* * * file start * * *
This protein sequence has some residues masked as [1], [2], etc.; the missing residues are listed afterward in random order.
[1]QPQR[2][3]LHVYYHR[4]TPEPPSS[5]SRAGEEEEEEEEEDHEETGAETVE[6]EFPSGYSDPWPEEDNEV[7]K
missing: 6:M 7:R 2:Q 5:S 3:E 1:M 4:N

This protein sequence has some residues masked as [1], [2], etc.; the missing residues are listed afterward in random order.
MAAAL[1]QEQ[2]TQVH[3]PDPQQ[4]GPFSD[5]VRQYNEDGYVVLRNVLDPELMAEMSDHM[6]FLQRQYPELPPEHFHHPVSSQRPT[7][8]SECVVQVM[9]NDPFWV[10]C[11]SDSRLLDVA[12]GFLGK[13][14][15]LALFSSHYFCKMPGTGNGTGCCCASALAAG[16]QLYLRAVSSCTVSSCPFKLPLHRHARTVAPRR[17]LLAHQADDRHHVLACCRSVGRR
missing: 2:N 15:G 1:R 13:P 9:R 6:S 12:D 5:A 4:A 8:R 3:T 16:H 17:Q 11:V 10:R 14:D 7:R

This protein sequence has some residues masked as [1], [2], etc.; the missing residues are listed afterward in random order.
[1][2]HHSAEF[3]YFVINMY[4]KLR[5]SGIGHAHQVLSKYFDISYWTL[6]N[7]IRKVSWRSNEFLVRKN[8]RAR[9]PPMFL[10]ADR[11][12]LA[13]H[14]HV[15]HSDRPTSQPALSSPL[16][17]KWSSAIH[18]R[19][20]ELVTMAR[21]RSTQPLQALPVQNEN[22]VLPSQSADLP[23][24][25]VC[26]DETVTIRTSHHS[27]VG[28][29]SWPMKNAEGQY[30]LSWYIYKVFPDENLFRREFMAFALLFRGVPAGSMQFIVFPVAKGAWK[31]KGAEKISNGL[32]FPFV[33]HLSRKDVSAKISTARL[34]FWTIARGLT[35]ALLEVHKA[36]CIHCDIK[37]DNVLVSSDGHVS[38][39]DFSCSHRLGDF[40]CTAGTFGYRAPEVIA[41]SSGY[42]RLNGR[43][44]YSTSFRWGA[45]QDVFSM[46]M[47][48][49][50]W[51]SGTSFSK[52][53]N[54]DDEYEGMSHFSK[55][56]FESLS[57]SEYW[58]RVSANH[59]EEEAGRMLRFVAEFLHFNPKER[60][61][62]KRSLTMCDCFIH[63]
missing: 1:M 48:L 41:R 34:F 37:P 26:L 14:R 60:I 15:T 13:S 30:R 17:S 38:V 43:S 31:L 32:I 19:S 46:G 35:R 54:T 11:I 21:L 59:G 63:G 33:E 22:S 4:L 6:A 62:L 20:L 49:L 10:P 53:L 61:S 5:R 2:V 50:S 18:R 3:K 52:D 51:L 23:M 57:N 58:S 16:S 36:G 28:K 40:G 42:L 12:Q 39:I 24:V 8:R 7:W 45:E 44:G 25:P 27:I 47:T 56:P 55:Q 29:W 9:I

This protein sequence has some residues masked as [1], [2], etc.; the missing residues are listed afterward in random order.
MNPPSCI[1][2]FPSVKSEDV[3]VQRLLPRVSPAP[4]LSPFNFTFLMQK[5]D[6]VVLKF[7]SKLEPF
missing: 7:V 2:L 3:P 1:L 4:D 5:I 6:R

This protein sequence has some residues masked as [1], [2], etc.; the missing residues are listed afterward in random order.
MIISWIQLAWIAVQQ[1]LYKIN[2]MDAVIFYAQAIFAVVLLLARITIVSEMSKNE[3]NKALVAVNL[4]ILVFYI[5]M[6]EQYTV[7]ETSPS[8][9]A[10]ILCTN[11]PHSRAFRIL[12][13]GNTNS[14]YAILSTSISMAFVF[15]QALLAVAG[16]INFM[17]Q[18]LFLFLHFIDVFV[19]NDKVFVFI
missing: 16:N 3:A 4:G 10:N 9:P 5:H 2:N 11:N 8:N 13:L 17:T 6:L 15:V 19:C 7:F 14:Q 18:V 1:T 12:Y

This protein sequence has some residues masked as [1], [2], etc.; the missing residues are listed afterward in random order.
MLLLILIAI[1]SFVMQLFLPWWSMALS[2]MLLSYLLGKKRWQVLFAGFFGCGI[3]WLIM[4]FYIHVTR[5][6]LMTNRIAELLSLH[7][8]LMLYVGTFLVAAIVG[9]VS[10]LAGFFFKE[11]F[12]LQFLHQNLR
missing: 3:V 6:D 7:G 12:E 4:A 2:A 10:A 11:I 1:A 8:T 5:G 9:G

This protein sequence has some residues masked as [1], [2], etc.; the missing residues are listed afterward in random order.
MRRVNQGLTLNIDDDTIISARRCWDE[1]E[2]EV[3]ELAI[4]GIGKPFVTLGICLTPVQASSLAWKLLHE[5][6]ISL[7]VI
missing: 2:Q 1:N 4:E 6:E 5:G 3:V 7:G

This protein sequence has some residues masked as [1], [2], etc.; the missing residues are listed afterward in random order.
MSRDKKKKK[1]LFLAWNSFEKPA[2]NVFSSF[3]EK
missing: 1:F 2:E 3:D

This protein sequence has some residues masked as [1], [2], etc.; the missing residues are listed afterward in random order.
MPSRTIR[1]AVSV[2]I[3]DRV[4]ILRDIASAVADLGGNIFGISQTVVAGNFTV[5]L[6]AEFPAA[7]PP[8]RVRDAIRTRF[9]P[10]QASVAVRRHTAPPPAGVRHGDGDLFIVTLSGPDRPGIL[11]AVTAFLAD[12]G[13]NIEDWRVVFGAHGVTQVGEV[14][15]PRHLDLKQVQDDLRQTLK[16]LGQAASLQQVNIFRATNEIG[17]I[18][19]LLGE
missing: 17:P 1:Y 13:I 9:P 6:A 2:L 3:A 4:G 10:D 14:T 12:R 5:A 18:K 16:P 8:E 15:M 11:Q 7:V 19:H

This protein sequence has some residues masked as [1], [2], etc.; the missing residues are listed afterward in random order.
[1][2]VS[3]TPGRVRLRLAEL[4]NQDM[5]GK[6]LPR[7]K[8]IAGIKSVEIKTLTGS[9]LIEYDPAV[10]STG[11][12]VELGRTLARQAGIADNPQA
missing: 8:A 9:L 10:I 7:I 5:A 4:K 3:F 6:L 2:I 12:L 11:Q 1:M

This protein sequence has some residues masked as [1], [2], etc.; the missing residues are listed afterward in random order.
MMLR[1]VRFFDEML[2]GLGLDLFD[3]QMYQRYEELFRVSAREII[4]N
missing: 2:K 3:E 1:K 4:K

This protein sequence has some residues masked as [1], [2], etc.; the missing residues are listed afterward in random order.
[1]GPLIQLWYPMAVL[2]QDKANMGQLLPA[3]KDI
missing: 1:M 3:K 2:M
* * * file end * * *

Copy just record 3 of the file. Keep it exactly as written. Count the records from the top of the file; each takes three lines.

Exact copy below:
This protein sequence has some residues masked as [1], [2], etc.; the missing residues are listed afterward in random order.
[1][2]HHSAEF[3]YFVINMY[4]KLR[5]SGIGHAHQVLSKYFDISYWTL[6]N[7]IRKVSWRSNEFLVRKN[8]RAR[9]PPMFL[10]ADR[11][12]LA[13]H[14]HV[15]HSDRPTSQPALSSPL[16][17]KWSSAIH[18]R[19][20]ELVTMAR[21]RSTQPLQALPVQNEN[22]VLPSQSADLP[23][24][25]VC[26]DETVTIRTSHHS[27]VG[28][29]SWPMKNAEGQY[30]LSWYIYKVFPDENLFRREFMAFALLFRGVPAGSMQFIVFPVAKGAWK[31]KGAEKISNGL[32]FPFV[33]HLSRKDVSAKISTARL[34]FWTIARGLT[35]ALLEVHKA[36]CIHCDIK[37]DNVLVSSDGHVS[38][39]DFSCSHRLGDF[40]CTAGTFGYRAPEVIA[41]SSGY[42]RLNGR[43][44]YSTSFRWGA[45]QDVFSM[46]M[47][48][49][50]W[51]SGTSFSK[52][53]N[54]DDEYEGMSHFSK[55][56]FESLS[57]SEYW[58]RVSANH[59]EEEAGRMLRFVAEFLHFNPKER[60][61][62]KRSLTMCDCFIH[63]
missing: 1:M 48:L 41:R 34:F 37:P 26:L 14:R 60:I 15:T 13:S 30:R 17:S 38:V 43:S 31:L 32:I 19:S 46:G 35:R 54:T 11:I 21:L 59:G 63:G 33:E 22:S 4:L 6:A 62:L 20:L 49:L 10:P 53:L 61:S 5:R 2:V 50:S 18:R 3:K 52:D 51:L 23:M 57:N 58:S 16:S 36:G 28:K 40:G 42:L 12:Q 39:I 24:V 8:R 7:W 45:E 44:G 25:P 27:I 47:T 56:P 55:Q 29:W 9:I